Antihypertensive and renoprotective efficacy and safety of losartan: A long-term study in children with renal disorders


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Abstract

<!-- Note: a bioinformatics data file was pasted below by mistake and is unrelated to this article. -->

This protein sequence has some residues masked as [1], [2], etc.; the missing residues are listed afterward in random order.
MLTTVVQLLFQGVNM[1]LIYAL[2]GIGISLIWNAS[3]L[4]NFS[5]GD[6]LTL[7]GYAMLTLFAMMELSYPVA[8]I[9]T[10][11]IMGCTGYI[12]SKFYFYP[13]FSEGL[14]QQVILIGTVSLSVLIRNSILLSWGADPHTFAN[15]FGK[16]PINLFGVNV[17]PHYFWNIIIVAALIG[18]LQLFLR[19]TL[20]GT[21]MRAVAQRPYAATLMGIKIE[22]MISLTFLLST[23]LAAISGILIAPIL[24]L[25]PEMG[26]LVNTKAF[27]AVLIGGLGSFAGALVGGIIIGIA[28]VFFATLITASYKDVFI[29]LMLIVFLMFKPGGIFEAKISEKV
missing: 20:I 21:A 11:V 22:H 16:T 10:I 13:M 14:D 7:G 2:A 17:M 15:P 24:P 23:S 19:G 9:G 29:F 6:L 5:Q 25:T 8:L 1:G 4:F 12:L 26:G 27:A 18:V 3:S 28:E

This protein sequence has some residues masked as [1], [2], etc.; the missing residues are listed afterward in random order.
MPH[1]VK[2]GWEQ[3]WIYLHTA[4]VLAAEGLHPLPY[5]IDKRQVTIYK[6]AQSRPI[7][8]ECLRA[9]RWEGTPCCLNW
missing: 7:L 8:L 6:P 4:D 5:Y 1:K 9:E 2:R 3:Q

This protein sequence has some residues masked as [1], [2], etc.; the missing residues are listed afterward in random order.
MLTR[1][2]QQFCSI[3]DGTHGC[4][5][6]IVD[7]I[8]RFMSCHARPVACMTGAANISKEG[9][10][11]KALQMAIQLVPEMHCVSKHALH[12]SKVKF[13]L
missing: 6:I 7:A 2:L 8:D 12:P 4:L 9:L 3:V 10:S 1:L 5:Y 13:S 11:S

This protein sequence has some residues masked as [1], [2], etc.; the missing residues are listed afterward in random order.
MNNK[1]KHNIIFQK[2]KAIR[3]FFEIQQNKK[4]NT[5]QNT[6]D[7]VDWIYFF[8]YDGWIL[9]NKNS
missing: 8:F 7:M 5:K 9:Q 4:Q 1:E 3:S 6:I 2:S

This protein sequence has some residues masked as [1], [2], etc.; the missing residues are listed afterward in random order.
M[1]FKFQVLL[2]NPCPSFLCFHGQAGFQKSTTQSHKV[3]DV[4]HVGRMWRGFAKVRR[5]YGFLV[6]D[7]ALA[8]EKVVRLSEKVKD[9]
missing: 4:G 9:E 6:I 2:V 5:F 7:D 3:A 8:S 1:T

Background:Hypertension is a major risk factor for progressive renal failure. We assessed the long term efficacy and safety of losartan in lowering blood pressure (BP) and in preserving renal function in hypertensive children with chronic renal disorders.Methods:Losartan was used in 45 consecutive hypertensive children with chronic renal parenchymal disorders and mean glomerular filtration rate (GFR) 99.4 mL/min/1.73 m2. Of the children, 21 had hypertension alone (H) and 24 had both hypertension and proteinuria (H+P). Assessment was done at baseline and at preselected time points: visit I, <0.25 years; visit II, ≥0.25 and <0.5 year;visit III, 0.5 to 1.0 year; and visit IV >1 year. Both BP control and GFR were the principal outcome measures, and proteinuria was a secondary outcome measure.Results:The mean age was 12.85 years and follow-up was 2.42 years (visit IV). Compared with baseline the systolic, diastolic, and mean arterial BP (MABP) fell by 9 to 12 mm Hg (all P < .01) in visit I. Diastolic BP and MABP remained significantly lower in all visits (P < .05 to .001), whereas systolic BP was not statistically lower in visit II. In visit IV the proportion of normotensive children increased significantly compared with baseline (P < .03 for systolic BP, P < .0004 for diastolic BP). In the H+P subgroup, optimal reduction in proteinuria ranging from 66% to 71% occurred in visits II to IV (all P < .01). Mean GFR declined at a rate of 9.3 mL/min/1.73 m2 /year before starting losartan, and 1.4 mL/min/1.73 m2 /year subsequently (P = NS). On long term follow-up, GFR fell by 15.9 mL/min/1.73 m2 in the H subgroup and by 5.5 mL/min/1.73 m2 in the H+P subgroup (P = NS). There was no correlation between BP measures and GFR or between the magnitude of BP lowering and proteinuria. Adverse effects (one serious) led to discontinuation of losartan in five children (11%).Conclusions:Losartan therapy was associated with prolonged and sustained antihypertensive and renoprotective benefits in children with a variety of chronic renal parenchymal disorders. Such benefit may be more pronounced in children with combined hypertension and proteinuria. The agent was well tolerated in the majority of the children.Am J Hypertens 2004;17:928-935 © 2004 American Journal of Hypertension, Ltd.

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